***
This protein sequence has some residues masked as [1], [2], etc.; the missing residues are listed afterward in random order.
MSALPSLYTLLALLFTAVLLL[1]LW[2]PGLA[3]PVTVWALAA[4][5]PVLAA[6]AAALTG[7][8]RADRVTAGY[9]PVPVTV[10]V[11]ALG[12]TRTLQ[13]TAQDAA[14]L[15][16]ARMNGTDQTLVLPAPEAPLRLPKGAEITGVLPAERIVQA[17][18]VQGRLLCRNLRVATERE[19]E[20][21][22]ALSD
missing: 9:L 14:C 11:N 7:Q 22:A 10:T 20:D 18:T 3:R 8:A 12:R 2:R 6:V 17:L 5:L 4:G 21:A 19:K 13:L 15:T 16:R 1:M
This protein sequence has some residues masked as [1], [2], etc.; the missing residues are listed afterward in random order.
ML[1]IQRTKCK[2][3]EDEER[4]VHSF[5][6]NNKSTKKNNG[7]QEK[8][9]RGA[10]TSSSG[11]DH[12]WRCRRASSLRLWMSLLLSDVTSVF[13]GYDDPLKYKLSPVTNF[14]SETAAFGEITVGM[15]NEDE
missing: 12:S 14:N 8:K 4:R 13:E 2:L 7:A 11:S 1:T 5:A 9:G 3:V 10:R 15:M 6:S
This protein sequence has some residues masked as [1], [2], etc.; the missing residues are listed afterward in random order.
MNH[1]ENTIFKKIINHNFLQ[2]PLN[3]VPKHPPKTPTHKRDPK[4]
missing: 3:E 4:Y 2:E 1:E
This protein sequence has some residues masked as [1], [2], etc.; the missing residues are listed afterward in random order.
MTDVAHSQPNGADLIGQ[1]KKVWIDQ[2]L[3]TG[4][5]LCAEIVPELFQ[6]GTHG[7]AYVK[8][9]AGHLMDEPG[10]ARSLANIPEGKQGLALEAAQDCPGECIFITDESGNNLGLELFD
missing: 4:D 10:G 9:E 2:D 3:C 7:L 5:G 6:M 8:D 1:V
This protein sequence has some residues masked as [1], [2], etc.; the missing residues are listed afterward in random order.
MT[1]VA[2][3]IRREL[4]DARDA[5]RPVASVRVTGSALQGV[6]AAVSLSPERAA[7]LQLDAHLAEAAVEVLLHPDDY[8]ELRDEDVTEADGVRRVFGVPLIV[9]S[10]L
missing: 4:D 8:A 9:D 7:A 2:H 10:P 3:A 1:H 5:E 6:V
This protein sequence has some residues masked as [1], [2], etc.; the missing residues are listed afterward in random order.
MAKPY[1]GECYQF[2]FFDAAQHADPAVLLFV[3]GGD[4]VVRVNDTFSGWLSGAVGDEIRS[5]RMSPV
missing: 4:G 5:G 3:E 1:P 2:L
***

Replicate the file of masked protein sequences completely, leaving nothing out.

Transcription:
This protein sequence has some residues masked as [1], [2], etc.; the missing residues are listed afterward in random order.
MSALPSLYTLLALLFTAVLLL[1]LW[2]PGLA[3]PVTVWALAA[4][5]PVLAA[6]AAALTG[7][8]RADRVTAGY[9]PVPVTV[10]V[11]ALG[12]TRTLQ[13]TAQDAA[14]L[15][16]ARMNGTDQTLVLPAPEAPLRLPKGAEITGVLPAERIVQA[17][18]VQGRLLCRNLRVATERE[19]E[20][21][22]ALSD
missing: 9:L 14:C 11:N 7:Q 22:A 10:T 20:D 18:T 3:R 8:A 12:R 2:R 6:V 17:L 5:L 4:G 21:A 19:K 13:L 15:T 16:R 1:M
This protein sequence has some residues masked as [1], [2], etc.; the missing residues are listed afterward in random order.
ML[1]IQRTKCK[2][3]EDEER[4]VHSF[5][6]NNKSTKKNNG[7]QEK[8][9]RGA[10]TSSSG[11]DH[12]WRCRRASSLRLWMSLLLSDVTSVF[13]GYDDPLKYKLSPVTNF[14]SETAAFGEITVGM[15]NEDE
missing: 12:S 14:N 8:K 4:R 13:E 2:L 7:A 11:S 1:T 5:A 9:G 3:V 10:R 15:M 6:S
This protein sequence has some residues masked as [1], [2], etc.; the missing residues are listed afterward in random order.
MNH[1]ENTIFKKIINHNFLQ[2]PLN[3]VPKHPPKTPTHKRDPK[4]
missing: 3:E 4:Y 2:E 1:E
This protein sequence has some residues masked as [1], [2], etc.; the missing residues are listed afterward in random order.
MTDVAHSQPNGADLIGQ[1]KKVWIDQ[2]L[3]TG[4][5]LCAEIVPELFQ[6]GTHG[7]AYVK[8][9]AGHLMDEPG[10]ARSLANIPEGKQGLALEAAQDCPGECIFITDESGNNLGLELFD
missing: 4:D 10:G 9:E 2:D 3:C 7:L 5:G 6:M 8:D 1:V
This protein sequence has some residues masked as [1], [2], etc.; the missing residues are listed afterward in random order.
MT[1]VA[2][3]IRREL[4]DARDA[5]RPVASVRVTGSALQGV[6]AAVSLSPERAA[7]LQLDAHLAEAAVEVLLHPDDY[8]ELRDEDVTEADGVRRVFGVPLIV[9]S[10]L
missing: 4:D 8:A 9:D 7:A 2:H 10:P 3:A 1:H 5:E 6:V
This protein sequence has some residues masked as [1], [2], etc.; the missing residues are listed afterward in random order.
MAKPY[1]GECYQF[2]FFDAAQHADPAVLLFV[3]GGD[4]VVRVNDTFSGWLSGAVGDEIRS[5]RMSPV
missing: 4:G 5:G 3:E 1:P 2:L